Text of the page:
From the windswept, quiet shores of the holy isle of Lindisfarne to the grand, sweeping halls of York Minster, this trip to visit the north of England and see where Christianity first developed and grew in Britain opened my eyes to the history of our Catholic faith on this island. Though each of the ruins and cathedrals we visited were grand, beautiful, and imposing in their own right, it was only once I learned of the history behind each of them that I was able to appreciate how amazing they truly are.
The ruins of the Lindisfarne Priory stand stark against the seemingly endless coast of the island. Looking at the stone walls and precariously towering arches, it almost seems possible that they might crumble overhead at any moment. It was here in 635 that Aidan, one of the first Christian missionaries in England, built his priory, and here that St Cuthbert, who travelled England to spread the word of Christianity, was Bishop. Though all that is left of now of the Lindisfarne Priory is crumbled walls, the presence of the men of faith who lived in Lindisfarne is still very much there, creating an intimate religious experience for pilgrims like myself.
What I was most struck by when we visited Durham Cathedral was how well they had integrated the ancient and the modern in this nearly thousand-year-old building. As our tour guide took us around the Cathedral, he showed us the first stone roof, the first flying buttresses, and the first examples of Gothic-style arches in a European church, which clearly showed how old the Cathedral truly is. He then pointed out a stained glass window installed in 2012 with an almost impressionistic depiction of the Last Supper, a modern statue of Mary that used facial features of ethnicities from around the world to create a truly international Mother of God, and an ongoing Lego recreation of the Cathedral, examples of the modernity that still lives and breathes there. In spite of its age, Durham Cathedral is far from being stuck in the past and is continuing to transform and be a part of modern culture and Christianity in England.
The allure of Fountains Abbey does not only come from its history as a religious institution but also what happened there after it was abandoned following the Reformation. The Abbey was not destroyed right away, but instead was systematically torn down beginning years later after being sold to a merchant. The lands surrounding the ruins were then turned into beautifully kept gardens during the Victorian period and Fountains Abbey soon became the second most visited tourist attraction in England, falling behind only London. I think what I loved most about visiting Fountains Abbey was the fact that I had never heard of it before, which is quite astounding considering its incredible history. Therefore, everything I learned was entirely new and exciting and only increased my enjoyment at exploring the Abbey.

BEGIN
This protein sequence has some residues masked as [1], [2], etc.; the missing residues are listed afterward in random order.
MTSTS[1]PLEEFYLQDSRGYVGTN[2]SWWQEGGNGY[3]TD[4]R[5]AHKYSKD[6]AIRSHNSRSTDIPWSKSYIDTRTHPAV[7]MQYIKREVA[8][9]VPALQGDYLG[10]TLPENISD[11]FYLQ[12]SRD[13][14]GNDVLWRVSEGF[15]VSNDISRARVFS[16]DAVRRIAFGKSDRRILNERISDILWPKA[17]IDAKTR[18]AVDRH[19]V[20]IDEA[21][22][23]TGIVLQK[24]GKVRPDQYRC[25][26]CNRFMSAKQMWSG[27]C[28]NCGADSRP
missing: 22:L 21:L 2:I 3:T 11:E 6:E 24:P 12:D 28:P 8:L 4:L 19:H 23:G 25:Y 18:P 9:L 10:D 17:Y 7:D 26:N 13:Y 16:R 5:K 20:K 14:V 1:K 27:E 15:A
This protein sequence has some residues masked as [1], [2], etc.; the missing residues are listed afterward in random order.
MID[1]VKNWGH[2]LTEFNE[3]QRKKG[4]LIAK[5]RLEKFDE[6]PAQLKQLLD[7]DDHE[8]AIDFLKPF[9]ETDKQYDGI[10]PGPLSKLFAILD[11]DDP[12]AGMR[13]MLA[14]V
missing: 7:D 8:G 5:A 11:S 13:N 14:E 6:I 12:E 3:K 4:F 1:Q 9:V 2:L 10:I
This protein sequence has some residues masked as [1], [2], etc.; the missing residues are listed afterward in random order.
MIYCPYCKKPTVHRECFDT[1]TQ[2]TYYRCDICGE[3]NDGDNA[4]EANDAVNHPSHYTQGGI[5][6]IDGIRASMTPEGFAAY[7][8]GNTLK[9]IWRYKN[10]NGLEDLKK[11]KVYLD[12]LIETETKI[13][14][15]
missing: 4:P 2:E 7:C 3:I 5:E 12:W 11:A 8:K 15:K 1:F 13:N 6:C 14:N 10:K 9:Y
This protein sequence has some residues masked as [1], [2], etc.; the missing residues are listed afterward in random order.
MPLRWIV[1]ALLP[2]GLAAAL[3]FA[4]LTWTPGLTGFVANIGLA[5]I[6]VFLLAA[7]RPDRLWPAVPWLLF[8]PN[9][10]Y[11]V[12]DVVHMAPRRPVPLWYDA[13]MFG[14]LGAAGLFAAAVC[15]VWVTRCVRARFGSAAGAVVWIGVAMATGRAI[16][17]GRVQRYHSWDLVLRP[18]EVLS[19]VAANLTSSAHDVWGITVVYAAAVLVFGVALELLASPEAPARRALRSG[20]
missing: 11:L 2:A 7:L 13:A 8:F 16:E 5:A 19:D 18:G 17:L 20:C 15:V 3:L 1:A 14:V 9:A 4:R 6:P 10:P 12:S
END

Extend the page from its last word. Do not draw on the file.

Though each of the ruins and cathedrals we visited on the trip were affected by the Reformation and Anglicanism, it was in York Minster that I felt their effects most. We attended Evensong in York Minster, the Anglican form of Evening Prayer. As a lifelong Catholic, it was a very interesting experience. In that beautiful and grand cathedral, with the angelic sound of the choir echoing, I could see why Anglicans found Evensong an incredible experience of faith. It was different than most of the Catholic Masses and prayer services to which I have been. Experiencing this form of prayer which was very new to me caused me to reflect on the changes that York Minster underwent in becoming an Anglican cathedral after it was first built as a Catholic one. Outwardly York Minster still seems very Catholic: it is grand and ornate and very similar to Catholic cathedrals. Just as York Minster still echoes its Catholic history, Anglicanism is not so different from Catholicism and we even said the same Creed during Evensong that we as Catholics profess every week during Mass. However, there are subtle differences between the two and I could feel them during Evensong. Reflecting on the history of Catholicism and Anglicanism in England made me enjoy this new service even more.
When we learned about the martyr St. Margaret Clitherow, I thought even more on the relationship between Catholicism and Anglicanism. St. Margaret was martyred in the sixteenth century during the reign of Queen Elizabeth I. She was accused of harboring a Catholic priest and sentenced to be crushed to death after refusing to plea in an effort to protect her children, friends, and neighbors who were also practicing Catholics. The Reformation was a terrible time for Catholics in England, as their churches were destroyed or converted to the Church of England, they were forced to give up their faiths, and those who refused became martyrs when they were executed as traitors. Tensions between Catholicism and Anglicanism would remain for years following, even after Catholicism was finally made legal once again. King Henry VIII forever changed Catholicism in England, and though we are no longer living in an age when people like St. Margaret Clitherow can be executed for their Catholic faith, we cannot deny the effects it has had.
This trip to the north of England to explore the roots and history of Christianity in Great Britain was very enlightening. I feel I learned a lot about the monks who once ministered there, the people who worshipped, the great lords who built soaring cathedrals, and the faithful who were affected by the Reformation. As I attend Mass and celebrate my own Catholic faith here in London each Sunday, I shall remember them and what they went through and the marks in time they left behind for us to discover.
- Alexandra Bohnsack (London Undergraduate Program, Fall 2014)
Images ©Alexandra Bohnsack, all rights reserved.